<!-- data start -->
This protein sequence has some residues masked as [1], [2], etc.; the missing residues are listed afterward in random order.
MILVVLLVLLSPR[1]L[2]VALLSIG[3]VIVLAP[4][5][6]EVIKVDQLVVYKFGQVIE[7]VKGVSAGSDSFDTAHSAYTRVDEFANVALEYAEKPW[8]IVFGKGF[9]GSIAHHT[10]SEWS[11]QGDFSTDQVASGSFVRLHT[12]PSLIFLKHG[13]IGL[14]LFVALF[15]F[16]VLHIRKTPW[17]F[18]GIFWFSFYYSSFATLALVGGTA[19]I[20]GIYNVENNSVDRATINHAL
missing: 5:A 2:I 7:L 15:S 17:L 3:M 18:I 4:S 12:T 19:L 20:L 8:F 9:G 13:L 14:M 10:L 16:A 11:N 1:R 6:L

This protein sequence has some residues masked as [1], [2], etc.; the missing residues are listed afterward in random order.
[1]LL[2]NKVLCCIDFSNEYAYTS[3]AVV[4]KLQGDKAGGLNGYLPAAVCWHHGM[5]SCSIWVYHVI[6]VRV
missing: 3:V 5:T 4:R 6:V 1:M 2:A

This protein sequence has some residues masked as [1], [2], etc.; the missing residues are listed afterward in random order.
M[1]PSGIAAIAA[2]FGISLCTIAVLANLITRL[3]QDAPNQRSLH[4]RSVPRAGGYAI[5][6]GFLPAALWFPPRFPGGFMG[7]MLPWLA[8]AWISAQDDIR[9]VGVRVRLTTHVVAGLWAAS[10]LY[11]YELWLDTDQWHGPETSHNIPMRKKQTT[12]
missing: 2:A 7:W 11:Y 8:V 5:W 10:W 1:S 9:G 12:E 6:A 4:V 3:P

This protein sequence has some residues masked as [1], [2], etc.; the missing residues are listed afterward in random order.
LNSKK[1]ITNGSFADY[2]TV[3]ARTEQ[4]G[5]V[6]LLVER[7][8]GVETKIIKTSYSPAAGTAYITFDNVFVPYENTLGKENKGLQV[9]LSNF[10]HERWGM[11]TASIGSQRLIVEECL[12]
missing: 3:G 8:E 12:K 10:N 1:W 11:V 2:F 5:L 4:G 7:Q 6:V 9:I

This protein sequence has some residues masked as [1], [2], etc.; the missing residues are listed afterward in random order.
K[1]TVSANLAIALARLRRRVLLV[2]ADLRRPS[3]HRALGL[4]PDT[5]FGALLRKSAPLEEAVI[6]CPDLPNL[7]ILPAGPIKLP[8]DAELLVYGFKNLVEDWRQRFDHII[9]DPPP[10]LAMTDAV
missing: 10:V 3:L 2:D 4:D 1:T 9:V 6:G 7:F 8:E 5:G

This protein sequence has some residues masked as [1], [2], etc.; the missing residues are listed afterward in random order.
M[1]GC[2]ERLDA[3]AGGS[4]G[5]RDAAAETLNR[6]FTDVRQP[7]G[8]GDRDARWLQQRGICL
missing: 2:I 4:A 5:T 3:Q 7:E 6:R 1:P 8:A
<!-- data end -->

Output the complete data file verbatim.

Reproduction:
This protein sequence has some residues masked as [1], [2], etc.; the missing residues are listed afterward in random order.
MILVVLLVLLSPR[1]L[2]VALLSIG[3]VIVLAP[4][5][6]EVIKVDQLVVYKFGQVIE[7]VKGVSAGSDSFDTAHSAYTRVDEFANVALEYAEKPW[8]IVFGKGF[9]GSIAHHT[10]SEWS[11]QGDFSTDQVASGSFVRLHT[12]PSLIFLKHG[13]IGL[14]LFVALF[15]F[16]VLHIRKTPW[17]F[18]GIFWFSFYYSSFATLALVGGTA[19]I[20]GIYNVENNSVDRATINHAL
missing: 5:A 2:I 7:L 15:S 17:L 3:M 18:I 4:S 12:T 19:L 20:L 8:F 9:G 13:L 14:M 10:L 16:A 11:N 1:R 6:L

This protein sequence has some residues masked as [1], [2], etc.; the missing residues are listed afterward in random order.
[1]LL[2]NKVLCCIDFSNEYAYTS[3]AVV[4]KLQGDKAGGLNGYLPAAVCWHHGM[5]SCSIWVYHVI[6]VRV
missing: 3:V 5:T 4:R 6:V 1:M 2:A

This protein sequence has some residues masked as [1], [2], etc.; the missing residues are listed afterward in random order.
M[1]PSGIAAIAA[2]FGISLCTIAVLANLITRL[3]QDAPNQRSLH[4]RSVPRAGGYAI[5][6]GFLPAALWFPPRFPGGFMG[7]MLPWLA[8]AWISAQDDIR[9]VGVRVRLTTHVVAGLWAAS[10]LY[11]YELWLDTDQWHGPETSHNIPMRKKQTT[12]
missing: 2:A 7:W 11:Y 8:V 5:W 10:W 1:S 9:G 12:E 6:A 4:V 3:P

This protein sequence has some residues masked as [1], [2], etc.; the missing residues are listed afterward in random order.
LNSKK[1]ITNGSFADY[2]TV[3]ARTEQ[4]G[5]V[6]LLVER[7][8]GVETKIIKTSYSPAAGTAYITFDNVFVPYENTLGKENKGLQV[9]LSNF[10]HERWGM[11]TASIGSQRLIVEECL[12]
missing: 3:G 8:E 12:K 10:N 1:W 11:V 2:F 5:L 4:G 7:Q 6:V 9:I

This protein sequence has some residues masked as [1], [2], etc.; the missing residues are listed afterward in random order.
K[1]TVSANLAIALARLRRRVLLV[2]ADLRRPS[3]HRALGL[4]PDT[5]FGALLRKSAPLEEAVI[6]CPDLPNL[7]ILPAGPIKLP[8]DAELLVYGFKNLVEDWRQRFDHII[9]DPPP[10]LAMTDAV
missing: 10:V 3:L 2:D 4:D 1:T 9:V 6:G 7:F 8:E 5:G

This protein sequence has some residues masked as [1], [2], etc.; the missing residues are listed afterward in random order.
M[1]GC[2]ERLDA[3]AGGS[4]G[5]RDAAAETLNR[6]FTDVRQP[7]G[8]GDRDARWLQQRGICL
missing: 2:I 4:A 5:T 3:Q 7:E 6:R 1:P 8:A